Two percent for Yatesville. Judging from a report on the LOST negotiations Thomaston City Manager Patrick Comiskey gave at the Thomaston Kiwanis Club Tuesday, two percent of the Local Options Sales Tax (LOST) funds for the City of Yatesville may be the only thing the City of Thomaston and Upson County have agreed on during mediation proceedings. Two percent is what the City of Yatesville is requesting.
LOST negotiations are done every 10 years, with a variety of criteria set by the state legislature used to determine the percentages each government in a county receives. For the past 30 years, the LOST proceeds have been split the same way, with Upson County getting 55 percent, Thomaston getting 43 percent, and Yatesville getting 2 percent.
Comiskey stated he was told by City Attorney Joel Bentley that in mediation Upson County is proposing that the county receive 72 percent of the LOST proceeds, Thomaston would receive 26 percent, and Yatesville receive 2 percent. When asked what the city’s proposal is, Comiskey said the city is proposing 60 percent for Thomaston, 38 percent for Upson County, and 2 percent for Yatesville.
In joint meetings throughout July and August, Thomaston and Upson were unable to agree upon a percentage of the LOST funds, with a disagreement over services provided by the city and county to residents, and who will pay for those services, a large part of the failure to reach an agreement. At one point in July, it appeared that a pact had been reached when the county made a proposal at one meeting to keep the percentage splits the same as they have been for the last 30 years if the city would agree to negotiate in good faith on the service delivery issues. At the next meeting, after the agreement had been drawn up by County Attorney Ed Trice and City Attorney Joel Bentley, city representatives agreed to the proposal, but county representatives balked, saying the county was giving up too much and they did not believe the city would negotiate on the service delivery.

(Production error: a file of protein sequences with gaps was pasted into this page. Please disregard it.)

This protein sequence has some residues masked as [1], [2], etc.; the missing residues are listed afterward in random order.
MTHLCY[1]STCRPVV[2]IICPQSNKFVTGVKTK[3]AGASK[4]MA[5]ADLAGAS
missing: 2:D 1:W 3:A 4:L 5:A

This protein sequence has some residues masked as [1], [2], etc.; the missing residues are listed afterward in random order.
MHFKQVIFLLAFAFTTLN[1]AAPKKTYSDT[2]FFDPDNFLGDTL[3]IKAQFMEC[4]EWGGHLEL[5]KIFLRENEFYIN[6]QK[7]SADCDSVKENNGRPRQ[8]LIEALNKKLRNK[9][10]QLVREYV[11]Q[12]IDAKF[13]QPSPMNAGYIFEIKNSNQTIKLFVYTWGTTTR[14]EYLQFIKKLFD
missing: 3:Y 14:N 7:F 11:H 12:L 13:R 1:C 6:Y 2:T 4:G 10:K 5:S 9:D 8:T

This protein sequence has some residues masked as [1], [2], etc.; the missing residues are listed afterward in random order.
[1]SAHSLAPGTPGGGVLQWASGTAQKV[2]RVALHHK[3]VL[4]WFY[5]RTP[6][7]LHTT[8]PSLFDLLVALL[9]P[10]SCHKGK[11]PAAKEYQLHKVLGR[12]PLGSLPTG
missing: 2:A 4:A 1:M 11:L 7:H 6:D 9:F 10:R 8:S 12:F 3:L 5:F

Failing to reach an agreement by the end of August deadline set by the state, the negotiations moved into the mediation state, with all three governments agreeing to pay an attorney from Macon to handle the mediation. If an agreement is not reached by the end of October, or if one of the governments doesn’t like the agreement, the negotiations could move to the courts, with an out-of-district Superior Court judge being called upon to weigh the proposals from both sides and make a final decision before the December 31 deadline.
At the Kiwanis meeting, Comiskey presented information showing that over the last 10 years, the economy and the closing of the mills have forced commercial businesses in the county to tighten their belts, reducing the number of employees and shrinking their payrolls. The city manager showed that the City of Thomaston has done the same thing, reducing the number of city employees and payroll, and keeping tight strings on its budget. But, said Comiskey, during the same time period, the county government has increased both in size and payroll. While city wages have been reduced by 15 percent, the county payroll has increased by 36 percent and general fund expenditures have increased by 41 percent.
Comiskey said now that the county is starting to feel the results of its spending, it is wanting more of the LOST funds to cover its costs.
“I feel we have been good stewards of the city by keeping our budget and payroll down, and shouldn’t be penalized for that by losing LOST funds,” Comiskey said. “If the county had been good stewards, they would have $10 million in the bank right now and wouldn’t need more LOST funds.”